Neepa Majumdar (Film and Media Studies, University of Pittsburgh)
Gyan Prakash (History, Princeton)
 
Time:  10:00am – 11:45am

Advanced registration required to attend the event - Follow this link.  After registering, you will receive a confirmation email containing information about joining the meeting.

William Elison is Associate Professor, Department of Religious Studies, University of California, Santa Barbara.  An ethnographer and historian, he works in the areas of South Asian Religions, Religion and Media, and Visual Culture. Much of his work has focused on the problem of mediation of subject positions by visual forms such as sacred icons and popular cinema.  His most recent publication is The Neighborhood of Gods: The Sacred and the Visible at the Margins of Mumbai (2018), which was part of the South Asia Across the Disciplines Series, a joint venture of the university presses at Berkeley, Chicago, and Columbia.  

Neepa Majumdar is an Associate Professor of English and Film and Media Studies at the University of Pittsburgh. Her research interests include star studies, film sound, South Asian early cinema, documentary film, and questions of film history and historiography.  Her book Wanted Cultured Ladies Only!: Female Stardom and Cinema in India, 1930s to 1950s (2009) won an Honorable Mention in the 2010 Best First Book Award of the Society for Cinema and Media Studies. Her essays have appeared in The Canadian Journal of Film StudiesSouth Asian Popular Culture, and Post Script, and various anthologies on sound in film and film analysis.

Debashree Mukherjee is Assistant Professor, Department of Middle Eastern, South Asian, and African Studies.  She is affiliated with Center for Comparative Media; Film & Media Program, School of the Arts; Institute for Research on Women, Gender, & Sexuality (IRWGS).  Prof. Mukherjee is a film historian and media theorist working across the fields of production studies, new materialisms, feminist film historiography, postcolonial studies, and South Asian studies. Her new book, Bombay Hustle: Making Movies in a Colonial City (Columbia University Press, 2020), presents a practice-oriented history of the consolidation of the Bombay film industry in the 1930s. The book investigates the material relations between cinema’s bodies, machines, aesthetics, and environments as they intersect with practices of modernity and freedom in late colonial India.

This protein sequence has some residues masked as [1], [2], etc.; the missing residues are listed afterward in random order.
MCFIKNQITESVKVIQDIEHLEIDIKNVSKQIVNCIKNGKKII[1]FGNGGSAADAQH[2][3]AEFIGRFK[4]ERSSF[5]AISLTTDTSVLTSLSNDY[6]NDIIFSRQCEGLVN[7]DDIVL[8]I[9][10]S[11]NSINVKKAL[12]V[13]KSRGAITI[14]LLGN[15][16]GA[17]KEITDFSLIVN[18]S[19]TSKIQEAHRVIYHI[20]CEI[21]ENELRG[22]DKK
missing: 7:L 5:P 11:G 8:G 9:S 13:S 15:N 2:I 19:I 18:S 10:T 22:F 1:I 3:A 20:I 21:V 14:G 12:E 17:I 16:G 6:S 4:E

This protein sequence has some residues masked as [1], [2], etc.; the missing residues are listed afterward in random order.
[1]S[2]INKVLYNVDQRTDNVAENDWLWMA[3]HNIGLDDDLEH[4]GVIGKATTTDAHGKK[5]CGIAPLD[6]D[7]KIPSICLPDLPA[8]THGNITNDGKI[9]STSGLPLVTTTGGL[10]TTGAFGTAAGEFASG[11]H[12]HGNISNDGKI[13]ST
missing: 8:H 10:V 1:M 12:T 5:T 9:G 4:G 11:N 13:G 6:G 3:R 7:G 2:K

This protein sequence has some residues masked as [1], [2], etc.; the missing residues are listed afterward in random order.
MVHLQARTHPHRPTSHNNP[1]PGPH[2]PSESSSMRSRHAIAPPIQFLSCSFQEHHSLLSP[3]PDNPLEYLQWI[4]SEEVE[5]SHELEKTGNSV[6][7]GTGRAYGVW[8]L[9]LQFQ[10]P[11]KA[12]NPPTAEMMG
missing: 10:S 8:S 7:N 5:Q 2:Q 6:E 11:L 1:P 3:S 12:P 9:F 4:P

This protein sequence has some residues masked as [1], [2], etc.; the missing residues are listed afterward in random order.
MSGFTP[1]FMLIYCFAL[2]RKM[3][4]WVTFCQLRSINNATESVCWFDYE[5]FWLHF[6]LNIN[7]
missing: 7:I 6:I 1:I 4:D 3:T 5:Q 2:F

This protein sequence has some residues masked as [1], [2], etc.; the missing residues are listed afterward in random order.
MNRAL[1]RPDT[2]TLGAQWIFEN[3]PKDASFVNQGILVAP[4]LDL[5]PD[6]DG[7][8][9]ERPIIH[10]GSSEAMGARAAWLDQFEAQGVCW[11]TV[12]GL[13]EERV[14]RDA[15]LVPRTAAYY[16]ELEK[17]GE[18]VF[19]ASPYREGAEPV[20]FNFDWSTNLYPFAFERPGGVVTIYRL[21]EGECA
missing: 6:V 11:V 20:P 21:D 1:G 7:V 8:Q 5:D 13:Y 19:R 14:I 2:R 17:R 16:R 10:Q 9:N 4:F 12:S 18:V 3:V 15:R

Gyan Prakash is the Dayton-Stockton Professor of History, Princeton University. His general field of research and teaching interests concerns urban modernity, the colonial genealogies of modernity, and problems of postcolonial thought and politics.  Until the dissolution of the Subaltern Studies group in 2008, he was a member of its editorial collective, actively involved in the publication and other intellectual activities of this group of scholars. His most recent publication is Emergency Chronicles: Indira Gandhi and Democracy's Turning Point (2019)

 

Friday, November 13, 2020
Understanding Systemic Racism
The Third Annual Ambedkar Lecture by
Isabel Wilkerson, author of Caste: The Origins of Our Discontents
“Race, Caste and Social Justice”
 
Note:  Registration for this event is limited to Columbia/Barnard affiliates and will not be recorded.
 
Time:  6:30 pm – 8:00 pm
Online event registration will open on October 15th at 12PM EST
 
Organized by the Ambedkar Initiative at Columbia University and
Anupama Rao, Associate Director of ICLS
 
Pulitzer Prize winning journalist Isabel Wilkerson is the author of the New York Times’ bestseller The Warmth of Other Suns. She will be speaking on her latest book Caste: The Origins of Our Discontents.